The run was four lollypop loops around one side of the lake and through the town of Säter. People cheered for all athletes and all nations (I got a few more, "Go Saks!" and "Good on ya, Saks!" which impressed me that the crowd was really making an effort). I felt pretty crummy on that first loop, with cold legs feeling like jelly, hands that were tingling from being cold, and a core that was trying to warm up. The sun came out after the first loop and I was able to toss my Team USA long sleeve layer to the coach at the Team USA assistance area. My memories of the run are a bit random - the Swedish crowd cheering, "hey-ya, hey-ya, hey-ya. U.S.A-ya!", running along side a Swede apparently named Matilda (she received a lot of cheers by name), smelling the BBQ up the one major hill on the run loop and thinking, should I stop?, it would technically be a cultural experience.and therefore ok?, and there was a Swedish teenage girl volunteer at one of the water/food stops who stood for hours offering, "buns?. buns?. buns?..." The cultural differences are some of the many elements that make the experience of doing a Worlds race unique.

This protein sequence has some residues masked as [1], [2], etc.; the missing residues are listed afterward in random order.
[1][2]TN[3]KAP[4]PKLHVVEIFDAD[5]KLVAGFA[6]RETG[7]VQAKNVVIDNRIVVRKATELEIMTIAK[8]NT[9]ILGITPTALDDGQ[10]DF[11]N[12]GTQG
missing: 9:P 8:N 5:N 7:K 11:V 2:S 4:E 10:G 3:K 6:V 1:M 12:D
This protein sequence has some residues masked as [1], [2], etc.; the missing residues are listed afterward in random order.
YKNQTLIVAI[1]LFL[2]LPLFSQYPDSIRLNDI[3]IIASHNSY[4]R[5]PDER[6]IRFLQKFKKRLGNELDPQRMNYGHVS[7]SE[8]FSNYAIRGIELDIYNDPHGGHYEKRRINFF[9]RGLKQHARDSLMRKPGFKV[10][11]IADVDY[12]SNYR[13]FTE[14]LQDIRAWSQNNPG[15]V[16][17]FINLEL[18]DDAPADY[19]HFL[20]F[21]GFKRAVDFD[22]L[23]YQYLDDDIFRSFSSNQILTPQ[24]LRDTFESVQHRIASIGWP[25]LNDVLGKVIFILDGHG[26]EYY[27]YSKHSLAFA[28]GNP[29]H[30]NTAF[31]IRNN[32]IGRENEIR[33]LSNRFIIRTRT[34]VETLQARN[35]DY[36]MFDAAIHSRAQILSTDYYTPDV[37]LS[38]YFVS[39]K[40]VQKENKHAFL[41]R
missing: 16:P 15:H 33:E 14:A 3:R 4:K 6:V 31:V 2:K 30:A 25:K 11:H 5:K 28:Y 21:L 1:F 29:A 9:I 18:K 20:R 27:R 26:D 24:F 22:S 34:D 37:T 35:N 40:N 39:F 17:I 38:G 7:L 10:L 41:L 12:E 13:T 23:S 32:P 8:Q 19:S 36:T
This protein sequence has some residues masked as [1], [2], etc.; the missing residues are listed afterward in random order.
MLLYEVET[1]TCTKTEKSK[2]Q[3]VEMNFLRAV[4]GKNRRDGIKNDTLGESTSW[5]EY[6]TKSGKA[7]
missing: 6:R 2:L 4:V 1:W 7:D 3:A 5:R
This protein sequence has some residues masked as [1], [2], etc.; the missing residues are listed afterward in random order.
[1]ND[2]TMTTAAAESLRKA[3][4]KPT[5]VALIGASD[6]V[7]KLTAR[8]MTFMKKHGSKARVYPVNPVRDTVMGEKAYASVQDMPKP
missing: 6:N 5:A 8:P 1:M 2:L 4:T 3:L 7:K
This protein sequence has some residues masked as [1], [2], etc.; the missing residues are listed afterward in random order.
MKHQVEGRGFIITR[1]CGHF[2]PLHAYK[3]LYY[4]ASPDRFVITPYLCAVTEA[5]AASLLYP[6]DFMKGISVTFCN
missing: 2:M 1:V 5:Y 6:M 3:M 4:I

I eventually got back into a rhythm and was able to pass two women in my age group in the last loop - a good feeling. As I finally came around to the finish line I soaked up the moment, raised one hand to signal my inner victory, and crossed the finish line with pride. Another one for the books!